Crown Matrimonial

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In Scots law, the Crown Matrimonial is a person's right to co-reign equally with his or her spouse.

The Crown Matrimonial of Scotland was sought by King Francis II of France, husband of Mary, Queen of Scots, by the Parliament of Scotland and Mary's mother, Mary of Guise, who was regent of Scotland. It would make Francis legal co-sovereign of Scotland with Queen Mary, and would also grant Francis the right to keep the Scottish throne if he outlived her. By the terms of the offer, he would be able to pass the Scottish crown to his descendants by a wife other than Mary. The Crown of Scotland was to be sent to France, where it was supposed to be kept at the Abbey of Saint Denis. However, the offer was never realised, as the Hamilton family, who were close to the throne, joined the Protestants and opposed it.[1]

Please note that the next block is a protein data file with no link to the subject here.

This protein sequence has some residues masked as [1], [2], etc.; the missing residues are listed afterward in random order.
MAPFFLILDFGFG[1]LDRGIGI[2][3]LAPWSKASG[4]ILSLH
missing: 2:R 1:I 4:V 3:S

Mary's second husband, Henry Stuart, Lord Darnley, also demanded the Crown Matrimonial. The Protestant peers promised to make him sovereign by the consent of Parliament. They agreed that Henry, as the new sovereign, would pardon all the exiled Protestants and allow them to return to Scotland. However, the plan was never realised.[1]

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  1. ^ a b John Guy, Queen of Scots: The True Life of Mary Stuart, Houghton Mifflin Harcourt, 2005